Three former hostages in Lebanon joined Monday in a call for forgiveness and peace in Northern Ireland.
Terry Anderson, Terry Waite and the Rev. Lawrence Jenco made their appeal at an international conference on resolving violent conflicts called "Beyond Hate." They planned to meet later with another former captive of Shiite Muslim militants in Lebanon, Belfast native Brian Keenan.As the three joined in their appeal, police investigated the slaying of a rural couple near the Irish border and a family in Belfast buried a son killed last week by soldiers.
Each of the former captives appeared ready to court controversy in suggesting that Northern Ireland's continuing political discussions include "the men of violence" - a position rejected by both the British and Irish governments.
"I don't think you're ever going to end the cycle (of violence) until you get at least some of those men to sit down across from you," said Anderson, who was released in December after more than six years in captivity, the longest time spent by a Westerner as a hostage in Lebanon.
Anderson, the chief Middle East correspondent for The Associated Press, said forgiveness is a prerequisite for peace. "Violence is never for a good purpose," he said.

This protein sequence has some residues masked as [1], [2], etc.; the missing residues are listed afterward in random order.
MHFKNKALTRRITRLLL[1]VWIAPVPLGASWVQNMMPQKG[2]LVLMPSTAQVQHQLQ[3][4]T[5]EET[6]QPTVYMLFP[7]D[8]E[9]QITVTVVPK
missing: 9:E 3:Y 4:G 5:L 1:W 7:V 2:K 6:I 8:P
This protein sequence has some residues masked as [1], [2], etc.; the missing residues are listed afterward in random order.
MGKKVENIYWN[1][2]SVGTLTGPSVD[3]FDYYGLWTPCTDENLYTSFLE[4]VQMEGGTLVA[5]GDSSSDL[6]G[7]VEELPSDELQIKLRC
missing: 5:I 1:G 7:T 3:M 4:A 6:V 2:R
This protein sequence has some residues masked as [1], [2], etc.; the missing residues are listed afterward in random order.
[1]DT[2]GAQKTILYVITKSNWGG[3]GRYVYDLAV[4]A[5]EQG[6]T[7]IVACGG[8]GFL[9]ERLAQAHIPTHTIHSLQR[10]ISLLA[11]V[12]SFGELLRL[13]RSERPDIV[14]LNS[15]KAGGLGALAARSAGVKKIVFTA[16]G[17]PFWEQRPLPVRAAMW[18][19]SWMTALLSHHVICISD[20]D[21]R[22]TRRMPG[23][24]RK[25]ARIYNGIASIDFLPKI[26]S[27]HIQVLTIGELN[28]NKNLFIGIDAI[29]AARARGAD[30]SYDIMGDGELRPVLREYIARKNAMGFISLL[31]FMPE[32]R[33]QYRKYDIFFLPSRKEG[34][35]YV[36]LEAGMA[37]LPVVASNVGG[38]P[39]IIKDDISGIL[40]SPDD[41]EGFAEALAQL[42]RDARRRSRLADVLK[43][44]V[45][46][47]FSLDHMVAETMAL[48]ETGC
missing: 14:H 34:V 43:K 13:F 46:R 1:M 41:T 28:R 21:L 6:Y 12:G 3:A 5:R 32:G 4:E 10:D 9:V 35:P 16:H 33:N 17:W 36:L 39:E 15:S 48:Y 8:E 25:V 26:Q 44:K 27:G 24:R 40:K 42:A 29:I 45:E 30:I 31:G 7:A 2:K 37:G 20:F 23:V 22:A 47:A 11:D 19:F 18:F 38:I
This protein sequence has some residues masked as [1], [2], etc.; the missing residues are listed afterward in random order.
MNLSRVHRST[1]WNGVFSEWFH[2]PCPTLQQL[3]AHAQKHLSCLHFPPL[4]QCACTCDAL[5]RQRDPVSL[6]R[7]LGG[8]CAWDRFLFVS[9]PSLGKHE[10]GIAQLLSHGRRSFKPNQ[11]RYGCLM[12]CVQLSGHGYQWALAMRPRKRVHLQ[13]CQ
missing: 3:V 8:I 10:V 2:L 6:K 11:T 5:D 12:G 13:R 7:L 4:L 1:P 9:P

Jenco, a Roman Catholic priest who was freed in 1986 after a year and a half as a prisoner with Anderson, said the extremists among Northern Ireland's Protestant majority and Catholic minority must "ask for forgiveness."
"Look into yourself, see the pain and suffering that both sides have caused," he said. "Hatred is useless. It doesn't help. It hurts you, it hurts everybody."
Waite, the Anglican special envoy of the archbishop of Canterbury who helped negotiate Jenco's release and was himself taken captive in 1987, said he "certainly felt anger" toward his captors but did not now feel any desire for revenge.
He said he hoped his example would not influence "ordinary people to address old hurts" with more bloodshed.
On Saturday, Waite suggested the British government talk with Sinn Fein, the Irish Republican Army's political supporters, if it hoped to resolve the political impasse.
Northern Ireland's 23 years of political and sectarian violence claimed two more casualties. Charles and Theresa Fox were found shot to death in their home near the Irish border. They were discovered by their daughter, whose husband was slain by pro-British gunmen in January.
In Belfast, several hundred mourners trailed behind the coffin of 18-year-old Peter McBride, an unarmed Catholic who was shot dead Friday by British soldiers as he ran away. Two soldiers were charged with murder on Saturday.